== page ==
Down markets are inevitable, both as part of the normal cycle and due to specific events. Studies show that investors who panic and react to these market events often underperform. As investors we need to be prepared both mentally and in terms of our financial strategies so that we can remain calm and avoid costly mistakes.
Investor returns versus investment returns
A study by Morningstar compared the returns of individual investors to those of the investment vehicles they invested in. The study looked at these differences among seven asset classes over a ten-year time frame ending in mid-2013 and found the following:
- A consistent 2.5 percentage point difference over this time frame between the returns earned by investors and those earned by investments in these seven asset classes.
- This difference was consistent across all of the asset classes studied, both domestic and foreign equities, balanced funds, fixed income and sector funds.
The main reason for this discrepancy was investor behavior. Many investors panicked and sold when the markets got dicey during the financial crisis of 2008-2009. Many of these investors remained out of the market when things turned up and missed some or all of the rally that began in March of 2009.
Other studies, such as one by the research firm Dalbar, have shown a similar relationship between investor and investment returns. This study showed a 20-year investor return of 5.02% for investors versus 9.22% for the comparable indices.
Fear is normal
Fear is a normal reaction to extreme market downturns. During the financial crisis it was scary some days for us as financial advisors to turn on our computers and look at the impact on the markets and more importantly on our client’s portfolios. We know this was even more unpleasant for our clients.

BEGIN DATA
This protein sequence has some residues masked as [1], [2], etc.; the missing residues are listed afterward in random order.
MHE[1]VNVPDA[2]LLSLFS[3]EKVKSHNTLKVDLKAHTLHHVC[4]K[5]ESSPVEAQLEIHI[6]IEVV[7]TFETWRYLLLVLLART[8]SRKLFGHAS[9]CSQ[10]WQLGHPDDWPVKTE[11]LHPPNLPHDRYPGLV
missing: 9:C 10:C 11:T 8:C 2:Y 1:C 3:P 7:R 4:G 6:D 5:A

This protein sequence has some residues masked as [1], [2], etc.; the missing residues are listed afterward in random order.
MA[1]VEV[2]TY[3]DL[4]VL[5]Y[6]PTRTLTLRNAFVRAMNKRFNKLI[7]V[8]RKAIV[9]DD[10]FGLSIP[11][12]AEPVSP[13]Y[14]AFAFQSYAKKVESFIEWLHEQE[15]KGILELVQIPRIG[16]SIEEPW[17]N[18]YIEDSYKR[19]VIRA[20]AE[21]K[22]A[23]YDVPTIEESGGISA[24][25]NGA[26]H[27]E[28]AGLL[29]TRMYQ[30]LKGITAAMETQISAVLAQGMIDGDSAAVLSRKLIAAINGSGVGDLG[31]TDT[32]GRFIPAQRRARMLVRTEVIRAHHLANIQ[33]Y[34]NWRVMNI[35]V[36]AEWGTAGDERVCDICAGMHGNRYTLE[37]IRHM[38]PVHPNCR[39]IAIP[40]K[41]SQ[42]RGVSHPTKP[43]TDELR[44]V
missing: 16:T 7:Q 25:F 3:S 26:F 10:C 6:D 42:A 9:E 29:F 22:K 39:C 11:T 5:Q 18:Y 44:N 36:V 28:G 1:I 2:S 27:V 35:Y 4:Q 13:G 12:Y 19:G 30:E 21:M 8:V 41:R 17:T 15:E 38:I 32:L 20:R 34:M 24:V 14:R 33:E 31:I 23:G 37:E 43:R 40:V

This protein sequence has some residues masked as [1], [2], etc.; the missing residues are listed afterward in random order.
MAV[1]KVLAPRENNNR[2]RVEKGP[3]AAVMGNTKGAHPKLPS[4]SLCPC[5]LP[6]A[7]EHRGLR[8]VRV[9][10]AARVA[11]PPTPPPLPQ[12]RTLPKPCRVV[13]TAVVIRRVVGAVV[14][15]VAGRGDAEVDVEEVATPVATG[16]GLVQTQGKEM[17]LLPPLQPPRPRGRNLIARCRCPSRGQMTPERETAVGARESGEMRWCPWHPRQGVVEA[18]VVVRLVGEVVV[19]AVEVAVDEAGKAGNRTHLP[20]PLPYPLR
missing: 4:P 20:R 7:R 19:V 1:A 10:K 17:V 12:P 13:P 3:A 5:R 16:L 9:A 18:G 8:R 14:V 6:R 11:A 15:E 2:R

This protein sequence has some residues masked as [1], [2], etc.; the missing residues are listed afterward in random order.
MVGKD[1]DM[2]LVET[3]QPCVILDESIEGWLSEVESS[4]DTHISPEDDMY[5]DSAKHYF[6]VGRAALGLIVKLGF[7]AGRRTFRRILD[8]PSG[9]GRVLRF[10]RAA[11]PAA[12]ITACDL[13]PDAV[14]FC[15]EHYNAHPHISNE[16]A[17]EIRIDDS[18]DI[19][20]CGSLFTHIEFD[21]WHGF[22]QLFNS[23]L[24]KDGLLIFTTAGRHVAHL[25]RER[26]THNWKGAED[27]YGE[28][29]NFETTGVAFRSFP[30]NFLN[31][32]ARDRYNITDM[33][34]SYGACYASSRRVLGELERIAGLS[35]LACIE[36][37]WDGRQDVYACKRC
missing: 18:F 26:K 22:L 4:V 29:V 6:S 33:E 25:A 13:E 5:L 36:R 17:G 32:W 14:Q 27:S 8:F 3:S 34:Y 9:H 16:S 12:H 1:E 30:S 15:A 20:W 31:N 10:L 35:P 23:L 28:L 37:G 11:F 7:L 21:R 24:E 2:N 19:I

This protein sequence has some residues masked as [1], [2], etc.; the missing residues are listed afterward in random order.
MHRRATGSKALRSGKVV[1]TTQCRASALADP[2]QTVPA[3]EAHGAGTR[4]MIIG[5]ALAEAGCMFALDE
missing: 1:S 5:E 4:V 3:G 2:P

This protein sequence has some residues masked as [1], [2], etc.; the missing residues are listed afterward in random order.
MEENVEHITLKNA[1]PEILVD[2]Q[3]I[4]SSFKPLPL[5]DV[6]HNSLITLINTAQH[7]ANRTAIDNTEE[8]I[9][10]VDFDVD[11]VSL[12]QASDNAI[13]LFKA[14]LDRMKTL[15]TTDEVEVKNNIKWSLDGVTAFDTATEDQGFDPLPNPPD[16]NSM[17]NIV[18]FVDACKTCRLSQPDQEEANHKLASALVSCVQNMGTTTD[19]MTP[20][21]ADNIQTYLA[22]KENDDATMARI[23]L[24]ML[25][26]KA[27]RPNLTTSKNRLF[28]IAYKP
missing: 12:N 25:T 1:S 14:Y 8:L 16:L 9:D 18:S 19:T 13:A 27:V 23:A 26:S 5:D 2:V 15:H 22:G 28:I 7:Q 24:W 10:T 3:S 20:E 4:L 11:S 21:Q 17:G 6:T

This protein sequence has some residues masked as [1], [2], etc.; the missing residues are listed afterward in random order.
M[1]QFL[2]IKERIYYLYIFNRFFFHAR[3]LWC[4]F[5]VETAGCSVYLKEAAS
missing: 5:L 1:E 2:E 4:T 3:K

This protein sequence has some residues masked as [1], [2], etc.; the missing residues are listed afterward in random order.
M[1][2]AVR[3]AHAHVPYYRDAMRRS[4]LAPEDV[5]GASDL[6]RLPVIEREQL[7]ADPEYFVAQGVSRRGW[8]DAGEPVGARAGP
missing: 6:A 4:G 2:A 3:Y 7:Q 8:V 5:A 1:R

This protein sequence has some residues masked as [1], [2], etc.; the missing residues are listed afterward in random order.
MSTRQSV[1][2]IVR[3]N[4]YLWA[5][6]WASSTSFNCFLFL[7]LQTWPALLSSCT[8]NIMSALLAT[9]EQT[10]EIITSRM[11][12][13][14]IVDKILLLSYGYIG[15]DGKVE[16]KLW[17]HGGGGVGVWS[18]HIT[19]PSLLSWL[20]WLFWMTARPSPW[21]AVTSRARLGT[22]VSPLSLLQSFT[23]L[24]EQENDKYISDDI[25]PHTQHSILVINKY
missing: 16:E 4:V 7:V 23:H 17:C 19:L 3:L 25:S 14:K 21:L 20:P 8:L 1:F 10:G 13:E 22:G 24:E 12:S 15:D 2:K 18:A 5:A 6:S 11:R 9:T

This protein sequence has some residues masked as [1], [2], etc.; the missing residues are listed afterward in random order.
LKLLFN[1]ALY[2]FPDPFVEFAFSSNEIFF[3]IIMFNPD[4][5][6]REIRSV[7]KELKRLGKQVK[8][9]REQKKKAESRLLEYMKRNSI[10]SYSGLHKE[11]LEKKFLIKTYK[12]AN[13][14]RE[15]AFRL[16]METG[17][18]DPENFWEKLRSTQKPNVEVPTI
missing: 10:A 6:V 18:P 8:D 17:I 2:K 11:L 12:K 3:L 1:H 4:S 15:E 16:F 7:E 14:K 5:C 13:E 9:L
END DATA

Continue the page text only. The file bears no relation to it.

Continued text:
How you as investors react to that fear is critical to your success in achieving your financial objectives.
The first half of 2016 was a dicey and volatile time for the markets. By the end of February, the S&P 500 Index had lost 5.5% of its value compared with the end of 2015. But by the end of March, the index was up 0.4% from the end of the year and recorded a 6.2% gain in the month of March.
Fast forward to late June and the Dow Jones Industrial Average fell by 610 points on June 24 in the wake of the Brexit vote. But by the end of June the S&P 500 was up 2.7% for the year and 8.6% since the end of February.
Investors who panicked and sold during the low points of the year or during the Brexit drop missed out on some rather decent gains and are likely worse off for having done so.
Planning is key
You can’t control what will happen in the financial markets or the economy and neither can we. You can control how you invest, the way in which your investments are allocated, and the level of investment risk that you assume. This is the focus of the financial planning we do for you and the investment strategies that are an outgrowth of this planning. To us the planning process and the ongoing monitoring and periodic revisions of your plan are the cornerstones of the service we provide.
Please reach out to us if you have any concerns, especially in the face of a falling stock market. We will review your investments with you again so that you can be certain they are aligned with your goals. When you are confident that you are invested appropriately for your situation, it's easier to stay the course - which is often the best thing you can do.